A recent study by the Centers for Disease Control and Prevention, published in the American Journal of Preventive Medicine, is being touted as evidence that some common treatments for trauma lack empirical evidence of success in helping children and adolescents. The study, which reviewed a small percentage of the available literature, found evidence for the effectiveness of cognitive behavioral treatment, but not for six other kinds of therapy, including what may be the most widely used interventions—play and art therapy.
But the data may not be as convincing as the researchers, and especially the mainstream media, conclude. The literature review looked at only a dozen studies, and neglected to consider a good body of evidence that does lend support for play and art therapy with traumatized children. Some books written on the subject include Empirically Based Play Interventions for Children, edited by Linda A. Reddy, Tara M. Files-Hall, and Charles E. Schaefer (2005); Helping Abused and Traumatized Children, by Eliana Gil (2006); and Contemporary Play Therapy: Theory, Research, and Practice, edited by Charles E. Schaefer and Heidi Gerard Kaduson (2008).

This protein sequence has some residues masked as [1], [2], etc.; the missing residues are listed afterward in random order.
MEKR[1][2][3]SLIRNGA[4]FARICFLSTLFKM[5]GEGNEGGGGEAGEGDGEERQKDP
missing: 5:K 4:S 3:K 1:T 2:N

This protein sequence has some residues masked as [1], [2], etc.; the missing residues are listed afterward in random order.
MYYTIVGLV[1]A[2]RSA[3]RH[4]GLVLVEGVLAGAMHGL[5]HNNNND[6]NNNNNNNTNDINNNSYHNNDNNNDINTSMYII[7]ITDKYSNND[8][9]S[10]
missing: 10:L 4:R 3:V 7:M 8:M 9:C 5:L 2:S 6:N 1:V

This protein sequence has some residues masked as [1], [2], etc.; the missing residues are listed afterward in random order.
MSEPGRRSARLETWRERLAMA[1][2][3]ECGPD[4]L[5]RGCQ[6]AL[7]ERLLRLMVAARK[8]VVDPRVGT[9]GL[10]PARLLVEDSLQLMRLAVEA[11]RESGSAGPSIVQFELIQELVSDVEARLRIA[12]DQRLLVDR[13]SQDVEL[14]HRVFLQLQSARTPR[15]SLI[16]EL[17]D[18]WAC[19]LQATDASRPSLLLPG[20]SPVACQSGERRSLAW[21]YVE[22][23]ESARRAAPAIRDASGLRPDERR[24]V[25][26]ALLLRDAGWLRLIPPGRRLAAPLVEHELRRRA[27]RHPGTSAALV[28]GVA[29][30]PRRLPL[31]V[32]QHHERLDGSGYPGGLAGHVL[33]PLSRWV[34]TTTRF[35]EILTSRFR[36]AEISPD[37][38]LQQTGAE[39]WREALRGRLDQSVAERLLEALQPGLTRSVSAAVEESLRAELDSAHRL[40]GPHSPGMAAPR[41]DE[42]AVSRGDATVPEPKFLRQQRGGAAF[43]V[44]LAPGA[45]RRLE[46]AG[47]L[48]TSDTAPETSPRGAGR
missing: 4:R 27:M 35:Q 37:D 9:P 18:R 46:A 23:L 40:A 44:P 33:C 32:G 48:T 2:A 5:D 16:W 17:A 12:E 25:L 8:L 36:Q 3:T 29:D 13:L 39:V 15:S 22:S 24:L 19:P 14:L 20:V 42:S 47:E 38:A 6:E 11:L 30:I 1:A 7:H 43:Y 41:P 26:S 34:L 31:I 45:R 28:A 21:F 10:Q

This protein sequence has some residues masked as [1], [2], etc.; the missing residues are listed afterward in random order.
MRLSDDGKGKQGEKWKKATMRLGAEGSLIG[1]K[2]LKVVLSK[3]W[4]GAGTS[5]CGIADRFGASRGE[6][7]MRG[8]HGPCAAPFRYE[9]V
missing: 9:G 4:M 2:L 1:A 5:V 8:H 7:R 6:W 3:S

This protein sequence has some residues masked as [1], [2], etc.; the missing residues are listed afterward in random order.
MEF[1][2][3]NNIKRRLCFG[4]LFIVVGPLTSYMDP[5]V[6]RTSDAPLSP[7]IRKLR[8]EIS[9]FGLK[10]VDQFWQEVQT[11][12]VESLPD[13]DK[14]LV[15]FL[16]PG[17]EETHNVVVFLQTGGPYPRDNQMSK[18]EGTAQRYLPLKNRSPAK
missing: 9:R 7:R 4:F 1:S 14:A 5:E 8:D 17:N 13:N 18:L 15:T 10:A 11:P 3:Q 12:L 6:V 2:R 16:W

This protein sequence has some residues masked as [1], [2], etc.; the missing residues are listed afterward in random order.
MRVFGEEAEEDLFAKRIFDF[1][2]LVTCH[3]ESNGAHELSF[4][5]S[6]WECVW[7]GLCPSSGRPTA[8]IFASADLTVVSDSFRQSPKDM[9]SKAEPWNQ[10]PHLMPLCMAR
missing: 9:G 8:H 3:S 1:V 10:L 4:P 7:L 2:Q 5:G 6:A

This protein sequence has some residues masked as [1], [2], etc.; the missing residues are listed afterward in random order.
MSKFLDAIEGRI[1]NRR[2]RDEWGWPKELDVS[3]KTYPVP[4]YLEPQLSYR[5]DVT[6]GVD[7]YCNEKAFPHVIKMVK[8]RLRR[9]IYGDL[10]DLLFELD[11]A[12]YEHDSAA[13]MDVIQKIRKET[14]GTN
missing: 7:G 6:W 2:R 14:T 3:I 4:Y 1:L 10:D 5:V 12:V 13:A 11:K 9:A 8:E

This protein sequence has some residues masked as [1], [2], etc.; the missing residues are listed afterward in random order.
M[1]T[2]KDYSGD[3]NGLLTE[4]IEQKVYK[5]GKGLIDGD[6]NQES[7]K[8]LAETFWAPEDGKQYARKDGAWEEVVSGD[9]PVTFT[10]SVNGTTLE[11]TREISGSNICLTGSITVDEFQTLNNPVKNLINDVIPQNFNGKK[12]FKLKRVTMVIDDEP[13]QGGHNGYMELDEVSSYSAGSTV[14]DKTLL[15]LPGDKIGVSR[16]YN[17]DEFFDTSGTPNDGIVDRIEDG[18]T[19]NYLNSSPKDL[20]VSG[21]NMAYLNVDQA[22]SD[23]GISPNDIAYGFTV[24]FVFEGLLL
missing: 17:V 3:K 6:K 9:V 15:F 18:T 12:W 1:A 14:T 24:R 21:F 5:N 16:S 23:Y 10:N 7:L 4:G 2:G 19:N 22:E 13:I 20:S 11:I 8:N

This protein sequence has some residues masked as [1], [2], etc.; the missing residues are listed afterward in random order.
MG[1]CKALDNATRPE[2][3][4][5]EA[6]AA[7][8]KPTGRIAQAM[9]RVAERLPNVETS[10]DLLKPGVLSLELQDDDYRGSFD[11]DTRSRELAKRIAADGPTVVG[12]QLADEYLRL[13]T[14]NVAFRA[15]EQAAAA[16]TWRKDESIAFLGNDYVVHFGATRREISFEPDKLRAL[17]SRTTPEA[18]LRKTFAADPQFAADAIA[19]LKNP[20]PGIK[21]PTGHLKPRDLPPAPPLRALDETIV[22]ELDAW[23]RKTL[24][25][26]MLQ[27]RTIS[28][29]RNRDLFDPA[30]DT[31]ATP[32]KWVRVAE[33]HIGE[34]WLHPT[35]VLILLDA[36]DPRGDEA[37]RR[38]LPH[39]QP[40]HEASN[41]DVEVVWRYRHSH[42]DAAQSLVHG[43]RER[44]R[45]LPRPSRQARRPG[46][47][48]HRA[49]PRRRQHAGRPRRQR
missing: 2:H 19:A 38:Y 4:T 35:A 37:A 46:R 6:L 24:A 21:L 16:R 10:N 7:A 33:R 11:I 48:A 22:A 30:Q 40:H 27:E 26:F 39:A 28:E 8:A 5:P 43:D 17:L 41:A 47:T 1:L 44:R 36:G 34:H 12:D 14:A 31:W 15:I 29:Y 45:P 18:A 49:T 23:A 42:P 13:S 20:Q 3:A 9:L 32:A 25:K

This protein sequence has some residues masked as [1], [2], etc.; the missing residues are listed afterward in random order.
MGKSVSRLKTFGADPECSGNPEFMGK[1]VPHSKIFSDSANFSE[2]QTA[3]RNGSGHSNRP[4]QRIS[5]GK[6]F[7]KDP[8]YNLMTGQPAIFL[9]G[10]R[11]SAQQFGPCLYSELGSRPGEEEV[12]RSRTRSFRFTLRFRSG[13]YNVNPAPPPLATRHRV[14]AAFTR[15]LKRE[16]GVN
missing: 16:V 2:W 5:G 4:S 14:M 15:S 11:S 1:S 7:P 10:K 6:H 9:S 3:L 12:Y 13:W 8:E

The CDC study can be examined here.
Meanwhile, a collaborative effort between the Swedish Red Cross and a team of psychological researchers from Haugesund University College in Norway has produced a large, longitudinal study on the effect of mass trauma on both children and adults. More than 500 Swedes were interviewed over several years after surviving the Indonesian tsunami of Christmas 2004. Researchers hope that their results—which so far have revealed a “complex process of grief” in survivors—will pave the way for a better understanding of trauma.
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